Spain faces a 2023 marked by rates and doubts about whether GDP will resist
As has happened in the last two years, although due to very different circumstances, 2023 is presented with the business card of uncertainty. The biggest energy crisis in decades, the escalation of prices and the geopolitical tensions due to the war in Ukraine are now taking over from the covid pandemic and the break in global supply chains, although these have not finished leaving either.
The aggressive rise in rates that the European Central Bank has deployed to deal with this inflationary situation is expected to have a full impact on the economy next year. Faced with such a scenario and taking into account that the price of gas will most likely continue to rise, Spain is facing uncertain months: it is better positioned than other large eurozone economies to face difficulties, but it is not immune to them either.
The forecasts for the country move in a range that goes from 2.1% calculated by the Government – the most optimistic scenario – to the decline of 0.4% contemplated by Barclays. No other international organization or analysis firm forecasts that the national economy will contract in the whole of next year.
In fact, the European Commission or the International Monetary Fund have ruled out that Spain could be affected this and next quarter by a technical recession that will hit Germany or Italy. Behind the scenes, this scenario of a slight drop in activity between October and March -far from a deep crisis like those experienced in the past- would indeed be within what was expected in the opinion of the Bank of Spain or the Independent Authority for Fiscal Responsibility (AIReF).
Inflation and rate hikes, the biggest impact on GDP in 2023
If so far in 2022 energy has acted as one of the main brakes on activity, the two variables that will most affect the future of the economy next year will be, in principle, inflation and the increase in official rates ( which the ECB raised to 2% in October).
Without the energy component, the annual CPI rate will still remain around 5%, which according to Oriol Carreras Baquer, senior economist at CaixaBank Research, could subtract around 1.3 points from growth. The expert points out that inflation was originally taken as a temporary problem, so it did not affect the spending decisions of families and companies. Once this has been maintained over time, the private sector has begun to modify its consumption and investment decisions.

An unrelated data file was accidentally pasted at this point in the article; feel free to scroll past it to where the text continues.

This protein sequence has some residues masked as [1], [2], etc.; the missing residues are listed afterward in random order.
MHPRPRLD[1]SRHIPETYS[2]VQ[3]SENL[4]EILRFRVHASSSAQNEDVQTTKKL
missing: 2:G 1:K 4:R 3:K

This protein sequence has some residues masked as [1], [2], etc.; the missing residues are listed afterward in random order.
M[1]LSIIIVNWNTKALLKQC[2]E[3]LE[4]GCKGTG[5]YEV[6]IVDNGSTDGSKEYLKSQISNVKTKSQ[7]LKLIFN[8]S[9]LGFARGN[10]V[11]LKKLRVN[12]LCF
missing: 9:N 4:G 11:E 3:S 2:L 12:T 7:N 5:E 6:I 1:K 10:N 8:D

The effect of rate hikes -with which the ECB seeks to control the rise in prices- takes a few quarters to materialize, which is why CaixaBank Research forecasts that in 2023 subtract almost 1 point from the increase in GDP. It is estimated that the ECB will raise rates by around 3 points between July 2022 and March 2023, a rise “of a magnitude and speed not seen in all the time the euro has been in circulation,” recalls Carreras.
The fact that households and businesses are in a better position Compared to the previous cycle of rate hikes in the midst of the financial crisis, the savings accumulated in the pandemic and the oxygen that the European Next Generation funds will give investment will allow the period of stagnation to be short in Spain and the recovery to be reactivated from the first months of the following year, point from BBVA Research.
The rent agreement and the Recovery Plan, keys
Of course, in the entity they affect that it is It is a priority to formalize an income agreement and accelerate the development of the Recovery Plan. At this time, the Government is working on a second phase of its implementation which, according to the First Vice President, Nadia Calviño, will focus on increasing the country’s strategic autonomy in the energy, agri-food, technological, industrial and digital fields.
To date, Spain is the country that is most advanced in deploying the funds and structural reforms associated with the NGEU, of which it will receive some 69.5 billion euros. The Government formally requested in the middle of the month the third disbursement of the Recovery and Resilience Mechanism for a value of 6,000 million, which is linked to the fulfillment of 29 milestones and objectives throughout the first half of this year.
To date, the National Accounts preview for the third quarter points to a weakening of GDP. The economy grew 0.2% between July and September, compared to 1.5% in the previous quarter, although estimates suggest that this year could close with an increase of more than the 4.4% contemplated in the macroeconomic table included in the General State Budget for the coming year.
At the moment, the data collected by the Tax Authority in the last update of its model for forecasting the evolution of GDP in real time (MIPred) they advance a growth of the economy of 0.6% in the fourth quarter in relation to the third and of 2.1% in interannual terms. The model (reviewed on November 17) incorporates more than half of the indicators for October, so the photography it shows is still limited, although it does give the Executive some oxygen between now and the end of the year.
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